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In Elizabeth Barret Browning's sonnet, "Beloved thou hast brought me many flowers,"...

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mageda | Student, Undergraduate | eNoter

Posted December 27, 2010 at 4:26 PM via web

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In Elizabeth Barret Browning's sonnet, "Beloved thou hast brought me many flowers," what does the speaker think of the flowers?

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K.P.L. Hardison | College Teacher | eNotes Employee

Posted January 5, 2011 at 4:38 AM (Answer #1)

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The speaker's thoughts, in this complex poem, on the flowers given her by her beloved are clouded by the Shakespearean style play on words that follows after the lines about the flowers: "Take back these thoughts ...." What is important here is that "take back" represents the double meaning words can have; she is wittily and charmingly toying with her beloved, who has apparently been away as the flowers continued unrenewed "all summer through and winter."

"Take back" isn't used in it's sense of to return a former gift now spurned and rejected due some breach of faith on the givers part. If "take back" were used in this way, she would not have said the flowers continued to grow in the room they grace through both summer and winter without seeming to miss the "sun and showers." She would have said something like his inconstancy or his betrayal had made them fade and wither--so take them back--a blighted reminder of crushed hopes.
"Take back" is used to mean allow me to return in kind--as you gave to me, so do I give to you. This is set up and confirmed by the line that precedes "Take back." It reads: "So, in the like name of that love of ours, ...." A paraphrase of this line might be: "Therefore, according to our love that has likewise grown without the renewal of your presence, ...." What precisely is he to take back?

She is asking him to take back (as you gave me, so I give you) the words that "here [by the flowers] unfolded too." These words were so deeply welcome and embedded in her heart that on all the "warm and cold days" of the lapsed time through which they were seemingly parted, she "withdrew them from her heart's ground," or lifted them from their abiding place in her heart to view as she also viewed the flowers. Browning is of course continuing the garden metaphor with "unfolded" and "ground" and later with “weeding.”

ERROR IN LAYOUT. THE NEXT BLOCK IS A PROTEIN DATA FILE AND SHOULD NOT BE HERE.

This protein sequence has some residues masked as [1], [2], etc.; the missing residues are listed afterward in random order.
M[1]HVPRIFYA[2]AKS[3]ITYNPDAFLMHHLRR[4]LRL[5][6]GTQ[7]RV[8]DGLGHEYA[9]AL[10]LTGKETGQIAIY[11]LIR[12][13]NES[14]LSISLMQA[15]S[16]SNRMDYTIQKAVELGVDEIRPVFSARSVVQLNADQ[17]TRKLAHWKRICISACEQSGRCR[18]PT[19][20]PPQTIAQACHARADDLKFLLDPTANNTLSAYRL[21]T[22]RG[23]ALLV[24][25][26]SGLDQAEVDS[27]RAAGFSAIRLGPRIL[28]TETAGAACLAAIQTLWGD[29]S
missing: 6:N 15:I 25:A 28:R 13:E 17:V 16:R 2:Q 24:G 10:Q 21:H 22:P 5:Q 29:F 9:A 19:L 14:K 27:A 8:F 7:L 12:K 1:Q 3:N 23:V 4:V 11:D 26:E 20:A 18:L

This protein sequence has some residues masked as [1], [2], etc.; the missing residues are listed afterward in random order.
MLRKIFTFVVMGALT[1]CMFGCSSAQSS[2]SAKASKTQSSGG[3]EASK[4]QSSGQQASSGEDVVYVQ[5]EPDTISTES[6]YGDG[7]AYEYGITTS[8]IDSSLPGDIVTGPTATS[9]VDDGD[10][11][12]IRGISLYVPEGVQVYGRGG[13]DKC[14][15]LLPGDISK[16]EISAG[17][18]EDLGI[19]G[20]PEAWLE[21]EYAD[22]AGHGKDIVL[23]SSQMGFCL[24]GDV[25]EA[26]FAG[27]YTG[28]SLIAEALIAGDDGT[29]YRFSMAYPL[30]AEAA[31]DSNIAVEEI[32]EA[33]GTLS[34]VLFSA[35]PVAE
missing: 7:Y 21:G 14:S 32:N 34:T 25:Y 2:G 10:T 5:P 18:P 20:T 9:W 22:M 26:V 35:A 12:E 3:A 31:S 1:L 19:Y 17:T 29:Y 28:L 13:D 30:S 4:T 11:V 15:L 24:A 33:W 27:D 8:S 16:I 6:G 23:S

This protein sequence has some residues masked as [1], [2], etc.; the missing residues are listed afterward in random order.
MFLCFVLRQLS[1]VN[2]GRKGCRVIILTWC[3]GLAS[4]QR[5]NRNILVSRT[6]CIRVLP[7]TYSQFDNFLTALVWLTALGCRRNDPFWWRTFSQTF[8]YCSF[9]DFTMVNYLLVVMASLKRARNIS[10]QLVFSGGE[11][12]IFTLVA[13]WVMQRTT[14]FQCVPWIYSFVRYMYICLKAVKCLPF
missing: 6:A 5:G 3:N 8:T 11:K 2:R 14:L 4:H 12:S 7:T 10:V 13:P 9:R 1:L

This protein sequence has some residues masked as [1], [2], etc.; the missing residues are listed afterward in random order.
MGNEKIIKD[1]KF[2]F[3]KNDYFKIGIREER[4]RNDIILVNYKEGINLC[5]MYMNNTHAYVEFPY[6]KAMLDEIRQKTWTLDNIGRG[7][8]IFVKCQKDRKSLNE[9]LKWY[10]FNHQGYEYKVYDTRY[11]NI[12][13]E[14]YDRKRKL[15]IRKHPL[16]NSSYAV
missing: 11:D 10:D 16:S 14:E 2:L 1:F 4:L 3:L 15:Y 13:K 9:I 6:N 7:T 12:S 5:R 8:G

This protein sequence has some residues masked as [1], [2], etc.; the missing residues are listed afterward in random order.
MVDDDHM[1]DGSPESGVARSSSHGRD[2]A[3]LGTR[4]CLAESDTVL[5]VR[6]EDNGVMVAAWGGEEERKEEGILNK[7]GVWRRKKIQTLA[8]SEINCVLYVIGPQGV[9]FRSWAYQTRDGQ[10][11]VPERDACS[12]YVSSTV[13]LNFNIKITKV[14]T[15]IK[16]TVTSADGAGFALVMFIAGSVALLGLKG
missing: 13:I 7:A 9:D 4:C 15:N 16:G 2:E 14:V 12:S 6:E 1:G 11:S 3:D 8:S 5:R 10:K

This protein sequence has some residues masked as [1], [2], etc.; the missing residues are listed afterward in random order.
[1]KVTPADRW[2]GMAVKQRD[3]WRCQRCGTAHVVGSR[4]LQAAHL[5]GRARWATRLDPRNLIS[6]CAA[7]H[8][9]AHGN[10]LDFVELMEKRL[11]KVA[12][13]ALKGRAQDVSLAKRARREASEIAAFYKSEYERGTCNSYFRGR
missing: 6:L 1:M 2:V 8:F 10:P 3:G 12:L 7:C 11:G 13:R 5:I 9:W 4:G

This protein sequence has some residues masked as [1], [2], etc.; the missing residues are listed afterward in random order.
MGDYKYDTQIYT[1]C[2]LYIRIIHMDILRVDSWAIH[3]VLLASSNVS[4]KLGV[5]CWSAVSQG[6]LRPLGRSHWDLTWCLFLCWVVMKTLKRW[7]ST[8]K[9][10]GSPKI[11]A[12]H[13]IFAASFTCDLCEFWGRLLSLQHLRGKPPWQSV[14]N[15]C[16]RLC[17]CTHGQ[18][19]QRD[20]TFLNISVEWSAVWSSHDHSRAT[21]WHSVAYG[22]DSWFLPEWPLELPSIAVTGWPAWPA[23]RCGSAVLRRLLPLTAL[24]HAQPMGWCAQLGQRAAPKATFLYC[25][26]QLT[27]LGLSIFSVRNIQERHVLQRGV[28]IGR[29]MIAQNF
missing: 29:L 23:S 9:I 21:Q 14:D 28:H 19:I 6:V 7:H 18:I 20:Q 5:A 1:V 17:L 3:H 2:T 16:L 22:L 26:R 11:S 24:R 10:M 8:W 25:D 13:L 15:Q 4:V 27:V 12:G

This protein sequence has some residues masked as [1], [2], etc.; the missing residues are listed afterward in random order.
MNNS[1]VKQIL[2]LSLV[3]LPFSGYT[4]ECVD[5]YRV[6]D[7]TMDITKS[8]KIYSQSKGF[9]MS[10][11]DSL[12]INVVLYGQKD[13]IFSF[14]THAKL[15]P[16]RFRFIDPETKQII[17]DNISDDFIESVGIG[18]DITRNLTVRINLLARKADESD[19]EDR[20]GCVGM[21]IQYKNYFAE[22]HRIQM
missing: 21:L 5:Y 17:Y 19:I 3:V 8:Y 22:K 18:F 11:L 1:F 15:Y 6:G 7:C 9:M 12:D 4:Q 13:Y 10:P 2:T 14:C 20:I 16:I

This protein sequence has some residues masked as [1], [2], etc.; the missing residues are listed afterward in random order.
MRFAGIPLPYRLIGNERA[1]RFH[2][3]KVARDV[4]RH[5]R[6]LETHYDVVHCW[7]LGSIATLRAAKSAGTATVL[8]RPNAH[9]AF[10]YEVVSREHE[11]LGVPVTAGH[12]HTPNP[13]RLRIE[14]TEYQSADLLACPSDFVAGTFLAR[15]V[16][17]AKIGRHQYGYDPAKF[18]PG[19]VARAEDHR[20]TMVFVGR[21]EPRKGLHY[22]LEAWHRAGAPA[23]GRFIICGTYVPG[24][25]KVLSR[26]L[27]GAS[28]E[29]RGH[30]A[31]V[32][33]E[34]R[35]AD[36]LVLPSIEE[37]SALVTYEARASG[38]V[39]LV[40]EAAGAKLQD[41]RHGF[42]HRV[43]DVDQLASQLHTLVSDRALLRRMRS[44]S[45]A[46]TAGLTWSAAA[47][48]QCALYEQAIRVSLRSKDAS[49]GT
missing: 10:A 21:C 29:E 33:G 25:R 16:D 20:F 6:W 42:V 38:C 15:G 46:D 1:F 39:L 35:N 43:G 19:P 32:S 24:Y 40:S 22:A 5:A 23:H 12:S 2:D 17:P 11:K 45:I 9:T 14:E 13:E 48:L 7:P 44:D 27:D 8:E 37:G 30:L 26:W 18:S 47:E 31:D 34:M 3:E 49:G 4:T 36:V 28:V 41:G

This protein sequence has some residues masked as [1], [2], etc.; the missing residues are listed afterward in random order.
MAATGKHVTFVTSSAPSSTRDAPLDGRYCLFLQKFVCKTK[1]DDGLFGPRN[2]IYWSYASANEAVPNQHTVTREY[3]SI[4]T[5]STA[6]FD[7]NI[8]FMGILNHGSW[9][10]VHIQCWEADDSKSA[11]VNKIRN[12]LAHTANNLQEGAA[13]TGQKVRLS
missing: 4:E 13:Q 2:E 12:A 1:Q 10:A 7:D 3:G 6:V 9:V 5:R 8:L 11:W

What were those words that he spoke and she is now returning? Hints are contained in the last five lines. Eglantine is a simple English rose that symbolically represents purity. Ivy is a seemingly endless climbing vine that symbolizes fidelity. It is the eglantine and the ivy, which together symbolize the speaker, that she asks him to (1) to take back;  (2) to accept as she accepted his flowers; (3) to store where they shall not "pine," which means to wither away with grief or mourning; and to (3) conduct himself so as not to betray her purity and fidelity: "to keep their colours true." She concludes by saying the gifts she gives him, in kind for the words he first "unfolded" to her, have "their roots" grown down in her soul: "their roots are left in mine."

The words he "unfolded" to which she now says to "Take back" are words declaring his love and devotion, which in Browning's day was accompanied by a proposal of marriage. One last point to clear up: It is now easier to see that "Indeed, those beds and bowers / Be overgrown with bitter weeds and rue" refers to the weeds of loneliness from separation that have grown on her heart during his absence, which only his loving hand can pluck from that ground: "And wait thy weeding.”

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ask996 | High School Teacher | (Level 1) Senior Educator

Posted December 28, 2010 at 1:53 AM (Answer #2)

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One thing to consider about this poem is that the narrator is looking back to the past. In the past, the flowers have been pleasing and emotionally fulfilling, as was the love affair. The flowers, even though taken out of their natural environment and brought into a contrived setting, were gladly embraced by the narrator. However, something has happened and the relationship has gone beyond the point where flowers can work their magic.

"And which on warm and cold days I withdrew
From my heart's ground. Indeed, those beds and bowers
Be overgrown with bitter weeds and rue,"

Withdrew is key here as it indicates the time for flowers is in the past. Hence the narrator is looking back to something. We cannot help but notice either, the reference to the weeds (possibly evil or untrue deeds done to the love) or the reference to the word rue which means to regret or be sorry for.

Clearly the narrator once loved the flowers as the represented what seemed to be real love, but that love has turned out to be nothing more than weeds.

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